SHP Flag Bearer Jennifer DingleJennifer Dingle, SHP flag-bearer at 2014 UAB graduationJennifer Dingle, a 2014 graduate of the University of Alabama at Birmingham Health Care Management Program, wins a $40,000 scholarship from the Association of University Programs in Health Administration (AUPHA). She is one of only two students in the U.S. to earn the HCA Corris Boyd Scholarship for 2014.

“This scholarship will allow me to work toward my goal of becoming an administrator in a pediatric healthcare facility and providing all patients, regardless of socioeconomic background, especially children, high-quality, evidence-based healthcare,” said Dingle.

The HCA Corris Boyd Scholars program, established in 2006, provides scholarships to two deserving minority students each year. The award is named for Mr. Corris Boyd who “dedicated himself to diversity and excellence in leadership – especially among people of color.”

“I believe she will make a tremendous contribution to the healthcare industry,” said Pam Paustian, Ph.D., RHIA, associate professor and HCM program director. “Jennifer was an outstanding student who was actively engaged in HCM program activities, as well as, research activities. She held student leadership positions at both the University and School level, and participated in the SHP Honors Program.”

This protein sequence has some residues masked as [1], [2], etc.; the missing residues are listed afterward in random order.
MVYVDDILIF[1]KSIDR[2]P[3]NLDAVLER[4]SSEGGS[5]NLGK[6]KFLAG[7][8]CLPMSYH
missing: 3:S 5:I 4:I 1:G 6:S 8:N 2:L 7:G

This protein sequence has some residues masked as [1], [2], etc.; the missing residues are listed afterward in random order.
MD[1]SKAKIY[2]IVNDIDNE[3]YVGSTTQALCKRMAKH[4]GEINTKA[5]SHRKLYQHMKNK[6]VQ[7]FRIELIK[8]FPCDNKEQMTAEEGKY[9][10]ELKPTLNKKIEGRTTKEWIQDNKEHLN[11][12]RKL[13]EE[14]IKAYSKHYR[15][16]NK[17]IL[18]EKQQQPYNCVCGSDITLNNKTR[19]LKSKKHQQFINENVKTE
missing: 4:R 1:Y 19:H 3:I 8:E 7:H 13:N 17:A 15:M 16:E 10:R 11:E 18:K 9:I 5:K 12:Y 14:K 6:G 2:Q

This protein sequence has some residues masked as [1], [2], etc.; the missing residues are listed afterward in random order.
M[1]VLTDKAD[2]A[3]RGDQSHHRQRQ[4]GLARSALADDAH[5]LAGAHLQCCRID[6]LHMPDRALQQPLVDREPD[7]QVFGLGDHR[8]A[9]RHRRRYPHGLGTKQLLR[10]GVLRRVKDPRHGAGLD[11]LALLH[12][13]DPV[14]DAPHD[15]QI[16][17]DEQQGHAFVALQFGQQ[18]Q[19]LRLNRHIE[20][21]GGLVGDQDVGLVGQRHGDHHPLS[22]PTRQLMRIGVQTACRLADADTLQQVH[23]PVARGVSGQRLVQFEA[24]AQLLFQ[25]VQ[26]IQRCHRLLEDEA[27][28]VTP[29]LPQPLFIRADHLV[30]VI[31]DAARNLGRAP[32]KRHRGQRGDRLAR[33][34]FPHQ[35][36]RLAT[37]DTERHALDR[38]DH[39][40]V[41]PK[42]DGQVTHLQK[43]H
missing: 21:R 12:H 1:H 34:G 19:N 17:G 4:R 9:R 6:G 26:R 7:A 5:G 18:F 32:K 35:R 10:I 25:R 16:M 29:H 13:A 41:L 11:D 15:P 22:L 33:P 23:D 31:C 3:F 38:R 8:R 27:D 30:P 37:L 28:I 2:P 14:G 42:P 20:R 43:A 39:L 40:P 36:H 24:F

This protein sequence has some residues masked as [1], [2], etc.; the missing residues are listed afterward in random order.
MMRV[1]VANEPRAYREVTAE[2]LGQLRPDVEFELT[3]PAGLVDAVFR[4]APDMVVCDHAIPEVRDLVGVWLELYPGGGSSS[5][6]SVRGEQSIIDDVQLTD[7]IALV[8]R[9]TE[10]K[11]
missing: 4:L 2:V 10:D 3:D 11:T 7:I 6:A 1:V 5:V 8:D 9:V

Maday Tweet Wall 01Kristopher Maday with Tweet WallApproximately 6,000 Tweets are sent out every second of every day. That means more than half a million Tweets will be shared in the time it takes you to read, and then Tweet, this story.

The University of Alabama at Birmingham offers numerous online courses and many include live Twitter chats to engage students who live around the world.

However, one instructor is bringing the online model of learning to the physical classroom.

Erik Qualman, the author of Socialnomics, said, “We don’t have a choice on whether we do social media, the question is how well we do it.”

And that is where Kristopher Maday, PA-C, CNSC, an assistant professor in the UAB School of Health Professions Physician Assistant Program, enters the higher education social media scene.